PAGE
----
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Business challenges of 2016

Posted on March 8, 2016 by admin

No matter where your business is in its lifecycle, there is no shortage of challenges that will affect its ability to grow. But there are ways owners can overcome these hurdles if they simply invest enough time and effort into planning for the future.

Here are three challenges 2016 so far that every business should consider if they want to achieve success:

One of the greatest concerns for many small businesses continues to be cash flow, with the most significant negative influence being the time it takes to receive payments which affects how well small businesses can meet their ongoing expenses. Planning ahead and carefully management of cash flow can help ensure cash flow concerns don’t impact on a business’s long-term viability.

The ever-growing digital world continues to reward small businesses with a comprehensive digital strategy. Last year saw the introduction of mobile friendliness as a ranking factor for websites, due to devices like tablets and smartphones becoming the devices of choice for consumers browsing the web. Staying ahead of developments and trends, like making your business’s website is mobile friendly, will ensure your business will stay ahead of the competition.

Succession planning continues to be an issue for small businesses. Family businesses, in particular, usually struggle to plan for the future, particularly in relation to preparing for the next generation. In 2016, small businesses need to spend time planning for the future in areas like succession and business continuity.

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Avoiding mortgage default

Posted on August 26, 2020 by admin

As individuals struggle with cash flow through the coronavirus, the Australian Bankers Association records that repayments on almost 500,000 mortgages have been deferred for six months. While repayments can be delayed, they cannot be avoided altogether.

Lenders can send you a default notice the day your repayment is overdue. However, they could also wait until your repayment is overdue by 90 or more days. When you receive a default notice, you are given 30 days to repay the amounts you have missed in addition to the regular repayment on your loan. Individuals who are struggling with their home loan repayments can avoid mortgage default by considering the following.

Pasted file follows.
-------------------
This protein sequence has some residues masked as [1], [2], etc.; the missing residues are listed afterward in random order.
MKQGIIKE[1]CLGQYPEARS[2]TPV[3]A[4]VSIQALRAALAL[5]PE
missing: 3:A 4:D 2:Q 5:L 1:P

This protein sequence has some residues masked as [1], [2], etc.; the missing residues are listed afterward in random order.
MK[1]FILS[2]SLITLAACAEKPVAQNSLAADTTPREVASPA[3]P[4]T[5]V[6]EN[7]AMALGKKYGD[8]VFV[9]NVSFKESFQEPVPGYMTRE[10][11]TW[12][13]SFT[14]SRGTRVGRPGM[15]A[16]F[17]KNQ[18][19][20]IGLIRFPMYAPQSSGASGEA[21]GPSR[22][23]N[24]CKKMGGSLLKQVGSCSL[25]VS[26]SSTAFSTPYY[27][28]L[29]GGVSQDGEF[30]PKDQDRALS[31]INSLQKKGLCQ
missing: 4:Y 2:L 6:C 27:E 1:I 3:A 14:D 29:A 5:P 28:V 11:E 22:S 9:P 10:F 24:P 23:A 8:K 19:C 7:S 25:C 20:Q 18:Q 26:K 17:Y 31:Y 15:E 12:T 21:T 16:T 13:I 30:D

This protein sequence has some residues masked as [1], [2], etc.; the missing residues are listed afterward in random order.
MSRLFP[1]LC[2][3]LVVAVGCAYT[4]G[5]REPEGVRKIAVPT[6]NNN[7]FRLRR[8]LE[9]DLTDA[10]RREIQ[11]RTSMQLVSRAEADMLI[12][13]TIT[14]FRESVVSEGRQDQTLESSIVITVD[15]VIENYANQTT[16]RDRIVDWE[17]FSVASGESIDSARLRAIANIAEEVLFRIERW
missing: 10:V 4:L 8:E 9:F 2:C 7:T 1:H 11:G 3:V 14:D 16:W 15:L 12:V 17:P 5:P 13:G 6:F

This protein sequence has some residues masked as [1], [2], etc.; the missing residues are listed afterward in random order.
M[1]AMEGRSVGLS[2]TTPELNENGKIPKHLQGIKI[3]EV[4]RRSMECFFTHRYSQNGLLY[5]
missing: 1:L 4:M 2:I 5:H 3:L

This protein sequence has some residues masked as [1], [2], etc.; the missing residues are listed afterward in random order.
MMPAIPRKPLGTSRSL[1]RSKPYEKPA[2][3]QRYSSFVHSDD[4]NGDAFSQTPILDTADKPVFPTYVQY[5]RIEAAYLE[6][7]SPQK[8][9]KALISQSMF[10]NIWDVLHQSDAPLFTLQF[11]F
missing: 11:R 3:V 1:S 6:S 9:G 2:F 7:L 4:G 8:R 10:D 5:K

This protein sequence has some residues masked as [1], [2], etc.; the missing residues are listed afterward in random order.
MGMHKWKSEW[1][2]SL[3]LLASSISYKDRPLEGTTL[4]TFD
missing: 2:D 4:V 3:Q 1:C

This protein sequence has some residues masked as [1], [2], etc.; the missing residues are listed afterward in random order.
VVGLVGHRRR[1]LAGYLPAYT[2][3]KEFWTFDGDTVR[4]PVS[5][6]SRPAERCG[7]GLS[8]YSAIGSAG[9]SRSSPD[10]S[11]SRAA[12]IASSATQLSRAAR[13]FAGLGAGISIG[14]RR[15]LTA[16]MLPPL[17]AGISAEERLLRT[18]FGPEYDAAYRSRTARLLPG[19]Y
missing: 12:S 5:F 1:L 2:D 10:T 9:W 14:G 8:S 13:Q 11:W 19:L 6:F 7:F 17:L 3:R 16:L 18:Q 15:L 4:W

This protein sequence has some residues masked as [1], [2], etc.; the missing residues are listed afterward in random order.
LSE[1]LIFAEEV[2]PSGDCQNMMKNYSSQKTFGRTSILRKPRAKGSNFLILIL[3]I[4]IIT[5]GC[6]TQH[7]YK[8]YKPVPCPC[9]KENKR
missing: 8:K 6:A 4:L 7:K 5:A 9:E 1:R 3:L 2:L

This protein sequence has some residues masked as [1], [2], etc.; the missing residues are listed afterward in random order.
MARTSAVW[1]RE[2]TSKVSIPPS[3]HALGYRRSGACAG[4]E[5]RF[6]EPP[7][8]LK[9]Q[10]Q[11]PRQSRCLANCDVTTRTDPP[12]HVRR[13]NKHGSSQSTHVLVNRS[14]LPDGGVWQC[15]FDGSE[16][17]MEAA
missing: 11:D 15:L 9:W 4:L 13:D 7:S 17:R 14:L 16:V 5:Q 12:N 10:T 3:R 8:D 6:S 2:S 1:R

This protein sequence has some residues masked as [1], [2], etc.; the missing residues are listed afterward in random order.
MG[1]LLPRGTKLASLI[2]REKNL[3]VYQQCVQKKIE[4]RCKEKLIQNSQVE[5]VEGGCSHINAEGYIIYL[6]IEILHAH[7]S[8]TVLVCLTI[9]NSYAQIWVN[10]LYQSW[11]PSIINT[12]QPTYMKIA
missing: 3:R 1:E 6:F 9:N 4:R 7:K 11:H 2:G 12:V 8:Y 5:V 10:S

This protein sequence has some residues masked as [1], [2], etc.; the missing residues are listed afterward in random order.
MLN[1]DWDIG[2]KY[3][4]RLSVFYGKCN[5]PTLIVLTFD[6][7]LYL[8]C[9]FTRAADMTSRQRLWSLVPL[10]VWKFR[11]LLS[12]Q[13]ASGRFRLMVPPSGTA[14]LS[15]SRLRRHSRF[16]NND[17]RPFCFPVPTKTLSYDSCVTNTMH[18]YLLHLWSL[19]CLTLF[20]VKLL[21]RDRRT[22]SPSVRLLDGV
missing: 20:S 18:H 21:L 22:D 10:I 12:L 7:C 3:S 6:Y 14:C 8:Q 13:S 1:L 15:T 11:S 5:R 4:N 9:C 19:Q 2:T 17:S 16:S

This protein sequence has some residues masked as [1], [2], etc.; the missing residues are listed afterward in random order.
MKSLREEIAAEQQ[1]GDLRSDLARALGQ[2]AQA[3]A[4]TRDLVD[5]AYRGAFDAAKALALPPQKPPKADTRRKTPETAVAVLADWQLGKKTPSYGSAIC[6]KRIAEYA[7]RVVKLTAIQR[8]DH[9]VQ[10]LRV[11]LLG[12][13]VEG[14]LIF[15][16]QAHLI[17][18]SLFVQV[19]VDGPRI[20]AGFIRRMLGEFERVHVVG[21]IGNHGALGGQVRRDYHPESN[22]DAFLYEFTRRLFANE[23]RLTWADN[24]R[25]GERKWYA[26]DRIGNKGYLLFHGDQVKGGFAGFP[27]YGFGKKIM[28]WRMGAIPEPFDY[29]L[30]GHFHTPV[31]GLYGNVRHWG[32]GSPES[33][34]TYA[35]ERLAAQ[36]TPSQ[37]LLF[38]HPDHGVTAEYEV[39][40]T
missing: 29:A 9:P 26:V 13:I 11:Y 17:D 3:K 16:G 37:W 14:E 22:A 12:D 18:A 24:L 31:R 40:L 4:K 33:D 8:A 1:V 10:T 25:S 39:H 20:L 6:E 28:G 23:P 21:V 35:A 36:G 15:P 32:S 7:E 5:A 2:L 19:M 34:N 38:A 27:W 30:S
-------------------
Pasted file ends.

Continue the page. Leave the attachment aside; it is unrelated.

Contact your lender
Lenders are generally willing to work with you through financial hardship. Don’t be afraid to contact your lender to discuss your situation and find out what options are available for you. Lenders are often willing to negotiate short-term variations to repayment schedules that both parties can agree to. However, make sure that you do not agree to unrealistic repayment conditions that cannot be met.

Many Australian banks are offering a six-month deferral on mortgage repayments (including interest) for customers who are experiencing financial hardship as a result of COVID-19. If this is you, contact your bank to see if this is an option.

Apply for a hardship variation
Mortgage holders may be able to change the terms of their loan or temporarily pause or reduce their repayments under a hardship variation. A hardship variation can still be requested after you receive a mortgage default. To apply for one, contact your lender’s “hardship officer” and tell them that you wish to change your loan repayments due to financial hardship. This will usually require you to explain why you are struggling to make payments and to estimate how long your financial problems will continue to determine how much you can afford to repay.

After submitting a hardship variation request, your lender must contact you within 21 days with the outcome of your request. They may ask you for more details regarding your request; in this case, they must contact you again within 21 days from when you provide the additional information.

Consider selling your home
Selling your home is a tough decision, but in some cases this may be the better option if your circumstances are unlikely to improve. If you get to the point where your lender takes possession of your home and sells it, it’s likely that you won’t make as much as if you sold it yourself. When you sell your house on your own terms, chances are you will get a better price and avoid having to pay the legal fees passed on by your lender. Inform your lender if you decide to sell your home; they may ask for proof, such as a copy of the contract with your real estate agent or property advertisements.

Renting out your home until you can afford to make repayments again may also be an option if you are able to live somewhere else during this period.

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